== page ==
Date: May 30, 2011, 3:59 pm


ISODEC TAKES ECOWAS EDUCATION TO BRONG AHAFO


The Integrated Social Development Centre (ISODEC) has held a public forum on the Economic Community of West African States (ECOWAS) regional integration for Non-state Actors (NSAs) in the Brong Ahafo region as part of efforts to make the sub-regional Vision 2020 a reality.

The Vision among others seek to create a borderless, peaceful prosperous and cohesive region, built on good governance where people have the capacity to access and harness sub-region's enormous resources through the creation of opportunities for sustainable development and environmental preservation.

The programme was therefore organized as part of activities earmarked to make information available to NSAs at the grassroots concerning common markets, custom unions and their impact as well as to ensure gender mainstreaming and the protection of the rights of the minority and vulnerable groups in the regional integration process.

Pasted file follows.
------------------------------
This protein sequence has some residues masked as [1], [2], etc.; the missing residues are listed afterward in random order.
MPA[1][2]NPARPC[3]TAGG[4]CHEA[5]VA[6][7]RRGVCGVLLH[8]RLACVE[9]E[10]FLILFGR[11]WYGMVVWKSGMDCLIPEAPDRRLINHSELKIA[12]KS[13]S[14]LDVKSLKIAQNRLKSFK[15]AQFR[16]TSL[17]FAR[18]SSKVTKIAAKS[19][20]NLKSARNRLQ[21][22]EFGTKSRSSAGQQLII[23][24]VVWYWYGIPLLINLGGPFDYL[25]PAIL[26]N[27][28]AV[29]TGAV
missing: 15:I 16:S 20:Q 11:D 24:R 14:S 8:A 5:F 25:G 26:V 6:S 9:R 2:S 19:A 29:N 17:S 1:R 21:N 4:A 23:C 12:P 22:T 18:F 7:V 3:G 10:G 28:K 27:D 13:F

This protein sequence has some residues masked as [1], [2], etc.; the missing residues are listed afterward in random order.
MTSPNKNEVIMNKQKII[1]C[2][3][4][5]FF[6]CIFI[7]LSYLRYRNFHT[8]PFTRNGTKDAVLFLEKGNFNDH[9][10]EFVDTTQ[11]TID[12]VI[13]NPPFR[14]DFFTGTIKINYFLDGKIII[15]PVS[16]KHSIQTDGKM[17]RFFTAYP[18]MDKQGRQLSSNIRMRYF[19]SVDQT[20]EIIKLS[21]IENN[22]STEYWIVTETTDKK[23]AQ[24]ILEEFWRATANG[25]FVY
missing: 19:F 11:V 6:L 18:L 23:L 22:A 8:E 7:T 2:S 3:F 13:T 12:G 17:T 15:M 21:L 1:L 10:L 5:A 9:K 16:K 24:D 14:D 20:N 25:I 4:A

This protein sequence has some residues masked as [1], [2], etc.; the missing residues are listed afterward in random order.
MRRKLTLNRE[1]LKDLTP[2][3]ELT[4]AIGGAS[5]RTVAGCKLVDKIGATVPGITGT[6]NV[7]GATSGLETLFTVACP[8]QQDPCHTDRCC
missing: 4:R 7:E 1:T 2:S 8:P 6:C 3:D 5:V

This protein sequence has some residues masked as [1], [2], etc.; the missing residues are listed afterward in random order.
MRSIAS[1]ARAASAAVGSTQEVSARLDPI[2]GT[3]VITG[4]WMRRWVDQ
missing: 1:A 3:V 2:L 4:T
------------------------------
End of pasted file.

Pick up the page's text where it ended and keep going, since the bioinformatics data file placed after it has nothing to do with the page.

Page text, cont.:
It brought together NSAs, particularly Civil Society groups working on regional integration and trade related issues, women organizations, traditional authorities, local business groups, personnel of the Ghana Police, Custom Excise and Preventive and Immigration services and other stakeholders.

Addressing the forum, the Programmes Director of ISODEC, Dr.Yakubu Zakaria, stated that the only way to curb poverty in the sub-region is to open the borders of the various countries constituting the regional body and allow for free movement and trade among citizens of the sub-region.